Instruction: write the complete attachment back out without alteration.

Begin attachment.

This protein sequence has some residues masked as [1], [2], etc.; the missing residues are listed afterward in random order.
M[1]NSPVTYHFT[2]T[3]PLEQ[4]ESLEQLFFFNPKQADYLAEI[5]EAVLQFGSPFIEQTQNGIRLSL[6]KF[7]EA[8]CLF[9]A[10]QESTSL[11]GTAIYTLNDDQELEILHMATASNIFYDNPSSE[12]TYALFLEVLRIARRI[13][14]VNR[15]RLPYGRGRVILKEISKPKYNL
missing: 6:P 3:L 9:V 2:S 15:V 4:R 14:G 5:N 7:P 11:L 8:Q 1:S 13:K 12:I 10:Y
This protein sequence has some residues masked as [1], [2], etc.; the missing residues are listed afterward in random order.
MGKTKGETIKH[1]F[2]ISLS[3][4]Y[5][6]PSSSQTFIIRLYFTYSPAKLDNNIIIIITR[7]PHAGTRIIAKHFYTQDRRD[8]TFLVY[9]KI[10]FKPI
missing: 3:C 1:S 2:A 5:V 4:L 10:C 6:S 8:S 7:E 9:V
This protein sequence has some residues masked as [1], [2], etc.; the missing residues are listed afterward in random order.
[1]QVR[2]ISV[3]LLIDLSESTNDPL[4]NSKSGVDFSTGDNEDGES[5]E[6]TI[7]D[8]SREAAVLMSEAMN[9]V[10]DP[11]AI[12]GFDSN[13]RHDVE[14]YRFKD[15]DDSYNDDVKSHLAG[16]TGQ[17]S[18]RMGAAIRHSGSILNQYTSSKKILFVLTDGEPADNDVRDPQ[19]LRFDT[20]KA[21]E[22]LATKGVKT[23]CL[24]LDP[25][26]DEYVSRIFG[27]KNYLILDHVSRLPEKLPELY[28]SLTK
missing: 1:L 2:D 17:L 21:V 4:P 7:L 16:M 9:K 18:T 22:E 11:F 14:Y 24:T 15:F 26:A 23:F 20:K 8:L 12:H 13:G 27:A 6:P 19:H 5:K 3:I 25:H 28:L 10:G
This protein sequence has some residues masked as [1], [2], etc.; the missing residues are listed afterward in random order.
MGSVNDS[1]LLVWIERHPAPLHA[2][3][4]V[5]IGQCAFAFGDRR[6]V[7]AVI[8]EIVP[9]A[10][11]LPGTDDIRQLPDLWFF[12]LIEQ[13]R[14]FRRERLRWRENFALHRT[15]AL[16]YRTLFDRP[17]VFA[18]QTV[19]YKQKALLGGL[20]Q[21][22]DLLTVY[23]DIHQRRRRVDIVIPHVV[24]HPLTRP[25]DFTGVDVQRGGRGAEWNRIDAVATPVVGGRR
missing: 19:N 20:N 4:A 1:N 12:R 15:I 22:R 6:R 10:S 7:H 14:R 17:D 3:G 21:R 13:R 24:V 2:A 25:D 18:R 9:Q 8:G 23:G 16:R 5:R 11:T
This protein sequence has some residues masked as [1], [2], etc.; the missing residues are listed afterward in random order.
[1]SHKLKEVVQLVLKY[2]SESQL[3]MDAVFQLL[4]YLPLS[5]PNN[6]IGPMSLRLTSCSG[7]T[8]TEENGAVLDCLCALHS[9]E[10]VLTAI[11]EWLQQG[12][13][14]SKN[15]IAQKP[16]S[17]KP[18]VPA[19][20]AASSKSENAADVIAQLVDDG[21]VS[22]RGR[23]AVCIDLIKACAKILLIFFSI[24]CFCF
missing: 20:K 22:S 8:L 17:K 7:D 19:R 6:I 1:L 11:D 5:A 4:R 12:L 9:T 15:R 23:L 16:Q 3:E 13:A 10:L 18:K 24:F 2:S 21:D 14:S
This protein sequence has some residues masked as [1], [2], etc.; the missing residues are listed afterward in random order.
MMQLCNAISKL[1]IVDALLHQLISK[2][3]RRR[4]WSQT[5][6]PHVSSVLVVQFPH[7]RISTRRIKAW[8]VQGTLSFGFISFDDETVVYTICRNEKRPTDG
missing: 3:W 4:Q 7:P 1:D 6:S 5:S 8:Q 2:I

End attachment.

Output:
This protein sequence has some residues masked as [1], [2], etc.; the missing residues are listed afterward in random order.
M[1]NSPVTYHFT[2]T[3]PLEQ[4]ESLEQLFFFNPKQADYLAEI[5]EAVLQFGSPFIEQTQNGIRLSL[6]KF[7]EA[8]CLF[9]A[10]QESTSL[11]GTAIYTLNDDQELEILHMATASNIFYDNPSSE[12]TYALFLEVLRIARRI[13][14]VNR[15]RLPYGRGRVILKEISKPKYNL
missing: 6:P 3:L 9:V 2:S 15:V 4:R 14:G 5:N 7:P 11:L 8:Q 1:S 13:K 12:I 10:Y
This protein sequence has some residues masked as [1], [2], etc.; the missing residues are listed afterward in random order.
MGKTKGETIKH[1]F[2]ISLS[3][4]Y[5][6]PSSSQTFIIRLYFTYSPAKLDNNIIIIITR[7]PHAGTRIIAKHFYTQDRRD[8]TFLVY[9]KI[10]FKPI
missing: 3:C 1:S 2:A 5:V 4:L 10:C 6:S 8:S 7:E 9:V
This protein sequence has some residues masked as [1], [2], etc.; the missing residues are listed afterward in random order.
[1]QVR[2]ISV[3]LLIDLSESTNDPL[4]NSKSGVDFSTGDNEDGES[5]E[6]TI[7]D[8]SREAAVLMSEAMN[9]V[10]DP[11]AI[12]GFDSN[13]RHDVE[14]YRFKD[15]DDSYNDDVKSHLAG[16]TGQ[17]S[18]RMGAAIRHSGSILNQYTSSKKILFVLTDGEPADNDVRDPQ[19]LRFDT[20]KA[21]E[22]LATKGVKT[23]CL[24]LDP[25][26]DEYVSRIFG[27]KNYLILDHVSRLPEKLPELY[28]SLTK
missing: 1:L 2:D 17:L 21:V 4:P 7:L 16:M 9:K 18:T 22:E 11:F 14:Y 24:T 15:F 26:A 23:F 20:K 8:L 12:H 13:G 27:A 6:P 19:H 5:K 3:I 25:H 28:L 10:G
This protein sequence has some residues masked as [1], [2], etc.; the missing residues are listed afterward in random order.
MGSVNDS[1]LLVWIERHPAPLHA[2][3][4]V[5]IGQCAFAFGDRR[6]V[7]AVI[8]EIVP[9]A[10][11]LPGTDDIRQLPDLWFF[12]LIEQ[13]R[14]FRRERLRWRENFALHRT[15]AL[16]YRTLFDRP[17]VFA[18]QTV[19]YKQKALLGGL[20]Q[21][22]DLLTVY[23]DIHQRRRRVDIVIPHVV[24]HPLTRP[25]DFTGVDVQRGGRGAEWNRIDAVATPVVGGRR
missing: 19:N 20:N 4:A 1:N 12:R 15:I 22:R 6:R 10:S 7:H 14:R 17:D 3:G 21:R 13:R 24:V 2:A 25:D 18:R 9:Q 8:G 23:G 16:R 5:R 11:T
This protein sequence has some residues masked as [1], [2], etc.; the missing residues are listed afterward in random order.
[1]SHKLKEVVQLVLKY[2]SESQL[3]MDAVFQLL[4]YLPLS[5]PNN[6]IGPMSLRLTSCSG[7]T[8]TEENGAVLDCLCALHS[9]E[10]VLTAI[11]EWLQQG[12][13][14]SKN[15]IAQKP[16]S[17]KP[18]VPA[19][20]AASSKSENAADVIAQLVDDG[21]VS[22]RGR[23]AVCIDLIKACAKILLIFFSI[24]CFCF
missing: 20:K 22:S 8:L 17:K 7:D 19:R 6:I 1:L 11:D 5:A 4:R 12:L 9:T 15:R 23:L 16:Q 3:E 13:A 10:L 18:K 24:F 2:S 21:D 14:S
This protein sequence has some residues masked as [1], [2], etc.; the missing residues are listed afterward in random order.
MMQLCNAISKL[1]IVDALLHQLISK[2][3]RRR[4]WSQT[5][6]PHVSSVLVVQFPH[7]RISTRRIKAW[8]VQGTLSFGFISFDDETVVYTICRNEKRPTDG
missing: 3:W 4:Q 7:P 1:D 6:S 5:S 8:Q 2:I